Definitions

from The American Heritage® Dictionary of the English Language, 4th Edition

  • n. The act or an instance of slipping, especially movement away from an original or secure place.
  • n. The amount or extent of slipping.
  • n. A decline in level, performance, or achievement.
  • n. Loss of motion or power because of slipping.

from Wiktionary, Creative Commons Attribution/Share-Alike License

  • n. The act of slipping, especially from a secure location.
  • n. The amount something has slipped.
  • n. A lessening of performance or achievement.
  • n. A decrease in motion, or in the power of a mechanical system due to slipping.
  • n. The difference between estimated and actual transaction costs.

from the GNU version of the Collaborative International Dictionary of English

  • n. The act of slipping; also, the amount of slipping.

from The Century Dictionary and Cyclopedia

  • n. The act of slipping; also, in mech., the amount of slip.

from WordNet 3.0 Copyright 2006 by Princeton University. All rights reserved.

  • n. failing to hold or slipping out of place
  • n. decline from a standard level of performance or achievement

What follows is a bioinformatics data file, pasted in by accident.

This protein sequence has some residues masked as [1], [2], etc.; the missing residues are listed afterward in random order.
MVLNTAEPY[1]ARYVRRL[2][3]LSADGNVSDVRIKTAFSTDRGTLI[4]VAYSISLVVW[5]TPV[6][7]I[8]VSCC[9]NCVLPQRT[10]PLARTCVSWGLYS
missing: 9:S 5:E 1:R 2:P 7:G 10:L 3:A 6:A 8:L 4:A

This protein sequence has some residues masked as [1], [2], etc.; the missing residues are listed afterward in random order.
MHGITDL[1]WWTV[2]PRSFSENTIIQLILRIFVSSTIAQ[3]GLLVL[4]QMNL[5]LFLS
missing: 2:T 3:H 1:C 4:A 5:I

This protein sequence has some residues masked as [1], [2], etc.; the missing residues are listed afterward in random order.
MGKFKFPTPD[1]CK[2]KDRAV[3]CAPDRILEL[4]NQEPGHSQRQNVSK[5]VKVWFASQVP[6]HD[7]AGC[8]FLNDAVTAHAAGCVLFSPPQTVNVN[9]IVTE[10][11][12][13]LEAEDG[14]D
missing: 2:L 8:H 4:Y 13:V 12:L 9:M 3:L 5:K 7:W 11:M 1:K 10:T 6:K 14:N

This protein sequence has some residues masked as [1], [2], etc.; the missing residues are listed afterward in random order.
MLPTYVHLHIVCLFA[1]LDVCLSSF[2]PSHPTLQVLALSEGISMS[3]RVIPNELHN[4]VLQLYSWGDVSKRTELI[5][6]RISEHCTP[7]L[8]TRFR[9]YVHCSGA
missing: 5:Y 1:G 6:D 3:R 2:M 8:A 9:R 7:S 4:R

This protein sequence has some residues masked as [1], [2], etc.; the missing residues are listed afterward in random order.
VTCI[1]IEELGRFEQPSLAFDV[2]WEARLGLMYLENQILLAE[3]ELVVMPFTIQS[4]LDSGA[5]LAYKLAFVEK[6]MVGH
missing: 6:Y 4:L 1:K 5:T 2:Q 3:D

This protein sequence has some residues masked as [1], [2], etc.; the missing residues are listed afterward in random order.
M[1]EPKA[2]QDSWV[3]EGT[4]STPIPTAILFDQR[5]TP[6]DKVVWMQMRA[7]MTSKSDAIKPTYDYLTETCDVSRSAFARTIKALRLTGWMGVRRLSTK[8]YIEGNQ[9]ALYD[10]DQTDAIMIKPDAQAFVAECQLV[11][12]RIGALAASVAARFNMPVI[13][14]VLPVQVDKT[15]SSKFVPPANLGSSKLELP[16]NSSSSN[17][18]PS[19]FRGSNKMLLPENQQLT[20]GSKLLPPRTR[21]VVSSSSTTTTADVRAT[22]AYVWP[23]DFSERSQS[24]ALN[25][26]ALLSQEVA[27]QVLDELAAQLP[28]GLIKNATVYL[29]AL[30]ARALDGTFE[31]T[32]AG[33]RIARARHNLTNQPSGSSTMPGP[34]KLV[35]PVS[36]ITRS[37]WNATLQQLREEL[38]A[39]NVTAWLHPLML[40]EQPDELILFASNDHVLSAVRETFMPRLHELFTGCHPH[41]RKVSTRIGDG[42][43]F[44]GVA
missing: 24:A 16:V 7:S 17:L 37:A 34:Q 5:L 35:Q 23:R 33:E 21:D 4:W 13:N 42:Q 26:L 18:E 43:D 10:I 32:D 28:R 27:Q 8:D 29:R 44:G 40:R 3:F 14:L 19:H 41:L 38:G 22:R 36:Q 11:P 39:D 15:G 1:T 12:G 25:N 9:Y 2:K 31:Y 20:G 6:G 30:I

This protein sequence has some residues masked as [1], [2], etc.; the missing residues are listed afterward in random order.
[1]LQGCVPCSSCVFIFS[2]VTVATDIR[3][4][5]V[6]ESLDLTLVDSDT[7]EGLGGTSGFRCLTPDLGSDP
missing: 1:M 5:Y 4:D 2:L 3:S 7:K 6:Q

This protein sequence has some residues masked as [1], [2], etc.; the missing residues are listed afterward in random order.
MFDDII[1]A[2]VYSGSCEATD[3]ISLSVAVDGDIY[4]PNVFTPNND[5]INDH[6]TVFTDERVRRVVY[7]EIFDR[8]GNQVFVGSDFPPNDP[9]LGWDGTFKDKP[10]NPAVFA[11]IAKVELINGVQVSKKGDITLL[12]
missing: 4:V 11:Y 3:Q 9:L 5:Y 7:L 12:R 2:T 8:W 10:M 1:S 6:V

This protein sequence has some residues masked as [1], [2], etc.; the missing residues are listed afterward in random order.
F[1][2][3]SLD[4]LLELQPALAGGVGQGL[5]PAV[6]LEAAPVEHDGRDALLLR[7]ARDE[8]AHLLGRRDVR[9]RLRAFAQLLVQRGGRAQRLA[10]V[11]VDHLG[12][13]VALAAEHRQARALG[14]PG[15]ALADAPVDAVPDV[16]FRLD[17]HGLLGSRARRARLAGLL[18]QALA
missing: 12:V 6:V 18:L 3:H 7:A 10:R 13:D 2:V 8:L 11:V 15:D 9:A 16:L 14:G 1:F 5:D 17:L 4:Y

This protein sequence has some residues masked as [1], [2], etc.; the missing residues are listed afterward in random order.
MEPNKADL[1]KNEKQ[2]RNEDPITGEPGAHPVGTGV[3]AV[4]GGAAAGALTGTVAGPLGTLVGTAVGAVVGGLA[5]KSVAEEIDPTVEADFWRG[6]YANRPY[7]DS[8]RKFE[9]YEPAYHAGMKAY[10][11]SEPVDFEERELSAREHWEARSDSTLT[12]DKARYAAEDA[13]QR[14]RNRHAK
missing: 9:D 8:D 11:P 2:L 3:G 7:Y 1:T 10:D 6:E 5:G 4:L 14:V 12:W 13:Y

• n. a decrease of transmitted power in a mechanical system caused by slipping

Etymologies

slip +‎ -age (Wiktionary)

Examples

  • That kind of slippage is repeatedly justified by saying that there's no time for deliberations, for archaic constitutional procedures.

    IsThatLegal?

  • Most of the president's slippage is among Republicans; their approval of his work overall has dropped by 16 points since April, from 36 percent then to 20 percent now.

    Poll: Obama drops on health care

  • Most of the president's slippage is among Republicans; their approval of his work overall has dropped by 16 points since April and this from ABC news poll.

    Poll: Obama drops on health care

  • Among all Americans, the slippage is even greater - from 59 percent in February to just 35 percent today.

    Most think Catholic Church poorly dealt with child abuse scandal

  • Meanwhile, Ross Walker, U.K. economist at Royal Bank of Scotland, said it's unlikely that any near-term slippage in implementing cuts will fundamentally undermine market confidence.

    MarketWatch.com - Top Stories

  • We were forewarned by their word slippage during the campaign of '08.

    The Washington Times stories: Latest Headlines

  • Most of the bloggers talking about it seem to have assumed that it approaches perfect precision, which actually does set up a paradox at an idealized equilibrium, in that the starving ass, undeniably motivated to eat something, would be unable actually to eat anything because there would be no 'slippage' - randomness, say, or indeterminacy - for acting one way or another.

    Buridan's Ass

  • I did, but I also allowed myself some "slippage" - what the industry calls the profits lost to sneaky bartenders.

    New York Press

  • This video shows San Diego fire officials are calling a slippage of land.

    CNN Transcript Jan 7, 2008

  • This video shows what San Diego fire officials are calling a slippage of land.

    CNN Transcript Jan 7, 2008

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